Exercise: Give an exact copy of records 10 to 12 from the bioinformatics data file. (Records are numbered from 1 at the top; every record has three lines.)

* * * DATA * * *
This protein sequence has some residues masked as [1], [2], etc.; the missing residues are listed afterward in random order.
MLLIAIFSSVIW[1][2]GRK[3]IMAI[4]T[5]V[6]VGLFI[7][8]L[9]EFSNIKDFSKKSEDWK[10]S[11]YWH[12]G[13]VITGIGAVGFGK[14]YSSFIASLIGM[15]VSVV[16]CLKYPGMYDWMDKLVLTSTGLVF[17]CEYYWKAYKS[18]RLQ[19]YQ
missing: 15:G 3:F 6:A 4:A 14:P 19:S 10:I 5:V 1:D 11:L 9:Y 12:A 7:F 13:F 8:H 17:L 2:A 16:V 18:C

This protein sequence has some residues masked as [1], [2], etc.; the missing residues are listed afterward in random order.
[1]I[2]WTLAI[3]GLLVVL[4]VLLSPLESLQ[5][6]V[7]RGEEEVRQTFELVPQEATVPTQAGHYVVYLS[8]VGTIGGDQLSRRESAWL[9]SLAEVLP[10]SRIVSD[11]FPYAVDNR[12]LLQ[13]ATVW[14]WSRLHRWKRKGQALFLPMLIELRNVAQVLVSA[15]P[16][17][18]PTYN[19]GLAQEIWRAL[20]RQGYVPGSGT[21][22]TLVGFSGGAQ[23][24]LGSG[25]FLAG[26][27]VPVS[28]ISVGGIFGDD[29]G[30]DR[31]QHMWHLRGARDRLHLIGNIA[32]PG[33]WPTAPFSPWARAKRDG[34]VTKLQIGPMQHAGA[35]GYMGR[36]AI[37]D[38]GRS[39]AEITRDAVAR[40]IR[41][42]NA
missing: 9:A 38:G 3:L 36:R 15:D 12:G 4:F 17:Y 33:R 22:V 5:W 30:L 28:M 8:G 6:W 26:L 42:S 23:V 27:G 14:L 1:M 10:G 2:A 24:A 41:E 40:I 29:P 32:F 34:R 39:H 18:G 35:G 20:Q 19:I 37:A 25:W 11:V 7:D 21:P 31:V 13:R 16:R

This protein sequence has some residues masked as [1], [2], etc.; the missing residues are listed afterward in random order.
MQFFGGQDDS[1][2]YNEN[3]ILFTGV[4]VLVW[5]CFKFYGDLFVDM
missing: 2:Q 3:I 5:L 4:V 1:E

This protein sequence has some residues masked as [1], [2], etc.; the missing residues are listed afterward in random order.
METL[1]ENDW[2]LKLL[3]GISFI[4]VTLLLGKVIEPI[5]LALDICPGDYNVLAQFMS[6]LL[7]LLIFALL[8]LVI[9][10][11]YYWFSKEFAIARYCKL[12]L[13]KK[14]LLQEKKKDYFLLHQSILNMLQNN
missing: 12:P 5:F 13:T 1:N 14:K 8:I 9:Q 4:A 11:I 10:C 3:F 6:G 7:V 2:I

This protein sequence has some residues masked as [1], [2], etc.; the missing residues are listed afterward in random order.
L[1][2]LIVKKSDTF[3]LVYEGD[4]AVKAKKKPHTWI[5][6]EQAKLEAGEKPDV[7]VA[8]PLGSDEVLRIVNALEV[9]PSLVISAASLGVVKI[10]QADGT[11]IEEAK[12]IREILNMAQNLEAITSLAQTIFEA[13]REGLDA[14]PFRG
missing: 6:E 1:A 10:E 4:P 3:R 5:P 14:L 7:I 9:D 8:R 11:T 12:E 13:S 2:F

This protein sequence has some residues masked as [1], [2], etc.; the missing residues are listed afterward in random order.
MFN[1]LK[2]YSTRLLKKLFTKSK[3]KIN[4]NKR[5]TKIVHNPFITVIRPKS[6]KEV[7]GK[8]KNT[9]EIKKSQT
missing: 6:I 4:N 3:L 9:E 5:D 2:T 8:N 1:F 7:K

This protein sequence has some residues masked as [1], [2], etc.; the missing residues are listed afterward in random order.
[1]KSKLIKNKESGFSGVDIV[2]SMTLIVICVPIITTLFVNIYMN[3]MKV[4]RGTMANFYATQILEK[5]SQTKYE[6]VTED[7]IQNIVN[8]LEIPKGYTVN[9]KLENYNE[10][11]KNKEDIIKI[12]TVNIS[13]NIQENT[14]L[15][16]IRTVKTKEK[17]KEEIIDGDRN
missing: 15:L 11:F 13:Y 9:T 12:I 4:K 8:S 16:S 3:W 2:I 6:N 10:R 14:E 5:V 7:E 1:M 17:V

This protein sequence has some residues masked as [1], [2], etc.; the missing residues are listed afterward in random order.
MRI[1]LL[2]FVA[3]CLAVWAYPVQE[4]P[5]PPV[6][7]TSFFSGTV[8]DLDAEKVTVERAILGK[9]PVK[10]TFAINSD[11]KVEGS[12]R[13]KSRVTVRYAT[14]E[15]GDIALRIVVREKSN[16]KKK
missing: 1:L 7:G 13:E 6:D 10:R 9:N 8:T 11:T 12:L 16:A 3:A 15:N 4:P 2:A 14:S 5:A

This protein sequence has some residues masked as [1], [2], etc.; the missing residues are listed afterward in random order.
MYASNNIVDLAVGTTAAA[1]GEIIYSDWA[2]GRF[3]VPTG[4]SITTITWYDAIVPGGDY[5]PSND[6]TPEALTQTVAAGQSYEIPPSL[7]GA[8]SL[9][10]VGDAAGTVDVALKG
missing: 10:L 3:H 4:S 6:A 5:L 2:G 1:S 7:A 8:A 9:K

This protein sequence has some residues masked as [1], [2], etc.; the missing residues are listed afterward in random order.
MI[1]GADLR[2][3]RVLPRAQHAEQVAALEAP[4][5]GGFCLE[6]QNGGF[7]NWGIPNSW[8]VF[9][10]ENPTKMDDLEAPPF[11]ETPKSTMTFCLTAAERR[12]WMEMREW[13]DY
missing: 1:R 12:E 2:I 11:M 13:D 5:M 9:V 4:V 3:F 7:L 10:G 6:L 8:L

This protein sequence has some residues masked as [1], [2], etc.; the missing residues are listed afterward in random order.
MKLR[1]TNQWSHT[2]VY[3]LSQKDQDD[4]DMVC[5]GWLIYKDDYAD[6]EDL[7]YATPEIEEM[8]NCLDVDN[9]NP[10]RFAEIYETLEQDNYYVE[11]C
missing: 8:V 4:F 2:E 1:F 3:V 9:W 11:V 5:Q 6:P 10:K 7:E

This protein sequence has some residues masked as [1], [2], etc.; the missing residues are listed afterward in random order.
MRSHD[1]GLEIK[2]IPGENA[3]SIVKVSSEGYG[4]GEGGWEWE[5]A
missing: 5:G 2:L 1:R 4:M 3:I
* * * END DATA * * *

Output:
This protein sequence has some residues masked as [1], [2], etc.; the missing residues are listed afterward in random order.
MI[1]GADLR[2][3]RVLPRAQHAEQVAALEAP[4][5]GGFCLE[6]QNGGF[7]NWGIPNSW[8]VF[9][10]ENPTKMDDLEAPPF[11]ETPKSTMTFCLTAAERR[12]WMEMREW[13]DY
missing: 1:R 12:E 2:I 11:M 13:D 5:M 9:V 4:V 3:F 7:L 10:G 6:L 8:L

This protein sequence has some residues masked as [1], [2], etc.; the missing residues are listed afterward in random order.
MKLR[1]TNQWSHT[2]VY[3]LSQKDQDD[4]DMVC[5]GWLIYKDDYAD[6]EDL[7]YATPEIEEM[8]NCLDVDN[9]NP[10]RFAEIYETLEQDNYYVE[11]C
missing: 8:V 4:F 2:E 1:F 3:V 9:W 11:V 5:Q 6:P 10:K 7:E

This protein sequence has some residues masked as [1], [2], etc.; the missing residues are listed afterward in random order.
MRSHD[1]GLEIK[2]IPGENA[3]SIVKVSSEGYG[4]GEGGWEWE[5]A
missing: 5:G 2:L 1:R 4:M 3:I